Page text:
Magnetic susceptibility artifact

Magnetic susceptibility artifact refers to a distortion in the MR image especially seen while imaging metallic orthopedic hardware or dental work. This results from local magnetic field inhomogeneities introduced by the metallic object into the otherwise homogeneous external magnetic field B0. These local magnetic field inhomogeneities are known as magnetic susceptibility and are a property of the object being imaged.

In terms of magnetic susceptibility, most materials can be classified as diamagnetic, paramagnetic, superparamagnetic, or ferromagnetic.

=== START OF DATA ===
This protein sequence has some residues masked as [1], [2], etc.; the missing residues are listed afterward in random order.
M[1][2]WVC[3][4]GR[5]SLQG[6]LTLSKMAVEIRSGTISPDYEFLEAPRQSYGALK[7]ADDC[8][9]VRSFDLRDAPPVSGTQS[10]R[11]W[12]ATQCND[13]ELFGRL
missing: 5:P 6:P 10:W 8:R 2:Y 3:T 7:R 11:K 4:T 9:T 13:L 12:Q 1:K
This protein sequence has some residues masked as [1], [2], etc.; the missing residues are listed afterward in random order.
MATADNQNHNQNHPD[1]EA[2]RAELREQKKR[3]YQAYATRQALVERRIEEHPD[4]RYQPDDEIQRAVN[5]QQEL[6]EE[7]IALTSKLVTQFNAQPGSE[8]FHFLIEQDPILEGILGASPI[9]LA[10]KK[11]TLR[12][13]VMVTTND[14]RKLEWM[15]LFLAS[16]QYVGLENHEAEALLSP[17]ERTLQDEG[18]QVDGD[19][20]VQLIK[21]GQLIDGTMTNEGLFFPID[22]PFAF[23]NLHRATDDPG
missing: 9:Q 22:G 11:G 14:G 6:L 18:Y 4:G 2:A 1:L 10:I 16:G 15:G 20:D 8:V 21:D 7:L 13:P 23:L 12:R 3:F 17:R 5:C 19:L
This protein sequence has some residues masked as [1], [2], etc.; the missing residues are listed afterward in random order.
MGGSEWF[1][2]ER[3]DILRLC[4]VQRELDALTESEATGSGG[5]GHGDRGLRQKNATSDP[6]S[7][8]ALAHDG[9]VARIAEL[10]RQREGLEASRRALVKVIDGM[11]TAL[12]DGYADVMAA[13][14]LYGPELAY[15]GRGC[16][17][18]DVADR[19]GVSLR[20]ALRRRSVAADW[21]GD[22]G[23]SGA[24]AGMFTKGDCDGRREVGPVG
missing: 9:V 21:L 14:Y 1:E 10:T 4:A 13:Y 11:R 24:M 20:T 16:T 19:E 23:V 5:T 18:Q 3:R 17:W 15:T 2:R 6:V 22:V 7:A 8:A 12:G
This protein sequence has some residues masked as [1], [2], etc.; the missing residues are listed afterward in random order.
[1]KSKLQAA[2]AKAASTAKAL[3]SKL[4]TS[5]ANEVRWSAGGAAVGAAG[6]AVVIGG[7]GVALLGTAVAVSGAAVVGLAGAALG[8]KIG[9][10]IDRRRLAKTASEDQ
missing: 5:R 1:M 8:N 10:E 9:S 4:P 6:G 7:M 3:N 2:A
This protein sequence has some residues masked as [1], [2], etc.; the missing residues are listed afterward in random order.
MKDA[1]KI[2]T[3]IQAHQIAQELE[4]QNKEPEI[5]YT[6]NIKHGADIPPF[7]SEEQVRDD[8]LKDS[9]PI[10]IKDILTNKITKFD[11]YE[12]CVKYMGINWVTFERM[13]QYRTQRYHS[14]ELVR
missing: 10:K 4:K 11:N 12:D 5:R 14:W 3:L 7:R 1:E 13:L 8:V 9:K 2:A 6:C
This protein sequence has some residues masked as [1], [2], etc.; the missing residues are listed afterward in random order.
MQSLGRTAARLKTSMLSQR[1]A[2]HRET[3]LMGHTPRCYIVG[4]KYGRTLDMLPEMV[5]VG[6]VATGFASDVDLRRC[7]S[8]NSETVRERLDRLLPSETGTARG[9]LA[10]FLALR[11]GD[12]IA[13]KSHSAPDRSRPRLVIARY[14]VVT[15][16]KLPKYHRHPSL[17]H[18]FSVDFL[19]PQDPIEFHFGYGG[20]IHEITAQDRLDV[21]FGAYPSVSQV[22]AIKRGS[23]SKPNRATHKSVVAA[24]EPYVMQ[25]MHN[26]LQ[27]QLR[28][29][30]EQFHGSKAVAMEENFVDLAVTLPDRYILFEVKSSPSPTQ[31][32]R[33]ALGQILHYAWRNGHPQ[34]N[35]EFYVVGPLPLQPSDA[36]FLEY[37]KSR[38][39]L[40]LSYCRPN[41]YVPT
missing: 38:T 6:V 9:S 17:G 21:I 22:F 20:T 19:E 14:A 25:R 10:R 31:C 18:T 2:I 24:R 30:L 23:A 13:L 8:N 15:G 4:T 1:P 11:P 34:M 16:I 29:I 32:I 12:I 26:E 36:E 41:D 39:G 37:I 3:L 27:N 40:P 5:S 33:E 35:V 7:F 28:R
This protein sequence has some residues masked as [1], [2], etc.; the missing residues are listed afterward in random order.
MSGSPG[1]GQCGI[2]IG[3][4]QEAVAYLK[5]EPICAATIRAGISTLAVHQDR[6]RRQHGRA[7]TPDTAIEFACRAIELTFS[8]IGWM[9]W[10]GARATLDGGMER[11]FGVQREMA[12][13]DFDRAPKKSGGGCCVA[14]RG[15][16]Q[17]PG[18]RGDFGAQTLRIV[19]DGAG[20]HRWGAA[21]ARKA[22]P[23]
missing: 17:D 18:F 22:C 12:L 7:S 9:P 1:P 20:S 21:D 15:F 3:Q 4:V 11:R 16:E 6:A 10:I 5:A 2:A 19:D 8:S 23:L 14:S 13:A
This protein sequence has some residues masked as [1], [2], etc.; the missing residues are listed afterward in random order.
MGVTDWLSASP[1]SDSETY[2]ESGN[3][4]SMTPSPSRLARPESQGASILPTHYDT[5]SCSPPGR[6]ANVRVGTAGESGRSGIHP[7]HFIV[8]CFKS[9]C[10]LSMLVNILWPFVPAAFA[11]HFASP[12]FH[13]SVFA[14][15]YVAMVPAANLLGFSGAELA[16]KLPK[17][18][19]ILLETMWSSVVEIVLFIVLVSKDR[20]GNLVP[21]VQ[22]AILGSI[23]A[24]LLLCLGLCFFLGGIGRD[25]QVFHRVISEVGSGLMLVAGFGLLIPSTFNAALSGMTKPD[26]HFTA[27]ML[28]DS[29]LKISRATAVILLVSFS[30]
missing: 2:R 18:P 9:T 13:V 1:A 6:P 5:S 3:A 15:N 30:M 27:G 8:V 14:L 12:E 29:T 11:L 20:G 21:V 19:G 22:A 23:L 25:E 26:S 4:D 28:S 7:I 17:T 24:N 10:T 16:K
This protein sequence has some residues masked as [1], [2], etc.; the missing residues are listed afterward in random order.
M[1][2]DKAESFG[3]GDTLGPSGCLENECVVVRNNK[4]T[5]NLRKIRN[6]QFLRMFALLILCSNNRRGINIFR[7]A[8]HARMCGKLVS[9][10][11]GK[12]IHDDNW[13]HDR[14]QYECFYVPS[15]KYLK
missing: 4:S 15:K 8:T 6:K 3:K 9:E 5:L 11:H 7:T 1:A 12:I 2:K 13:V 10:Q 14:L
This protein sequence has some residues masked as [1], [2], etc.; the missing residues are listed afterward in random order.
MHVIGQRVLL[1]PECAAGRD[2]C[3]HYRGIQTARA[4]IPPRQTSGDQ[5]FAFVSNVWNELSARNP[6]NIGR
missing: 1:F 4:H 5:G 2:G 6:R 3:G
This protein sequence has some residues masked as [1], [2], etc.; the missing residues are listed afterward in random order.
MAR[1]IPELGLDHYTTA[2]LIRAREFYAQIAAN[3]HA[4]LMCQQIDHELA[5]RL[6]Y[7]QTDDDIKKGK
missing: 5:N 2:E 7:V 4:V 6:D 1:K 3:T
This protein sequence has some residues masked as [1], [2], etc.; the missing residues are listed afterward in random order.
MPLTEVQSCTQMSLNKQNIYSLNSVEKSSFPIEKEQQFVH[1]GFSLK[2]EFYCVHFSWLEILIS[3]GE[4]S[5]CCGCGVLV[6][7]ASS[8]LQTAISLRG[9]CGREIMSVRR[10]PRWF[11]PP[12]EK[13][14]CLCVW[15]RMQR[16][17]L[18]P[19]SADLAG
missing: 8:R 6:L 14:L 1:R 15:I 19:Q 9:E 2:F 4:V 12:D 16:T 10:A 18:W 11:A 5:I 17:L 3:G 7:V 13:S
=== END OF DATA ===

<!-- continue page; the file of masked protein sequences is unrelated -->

Water is considered (weakly) diamagnetic.

Paramagnetic materials, which have unpaired electrons, concentrate local magnetic forces and thus increase the local magnetic field, i.e. have increased magnetic susceptibility.

Superparamagnetic materials contain particles with a much stronger magnetic susceptibility than that of paramagnetic materials, e.g. SPIO (superparamagnetic iron oxide) has been used in liver imaging.

Ferromagnetic materials contain large solid or crystalline aggregates of molecules with unpaired electrons exhibit “magnetic memory,” by which a lingering magnetic field is created after their exposure to an external magnetic field. Examples of ferromagnetic metals include iron, nickel, and cobalt, all of which distort magnetic fields, thereby causing severe artifacts on MR images.

See also

MRI physics

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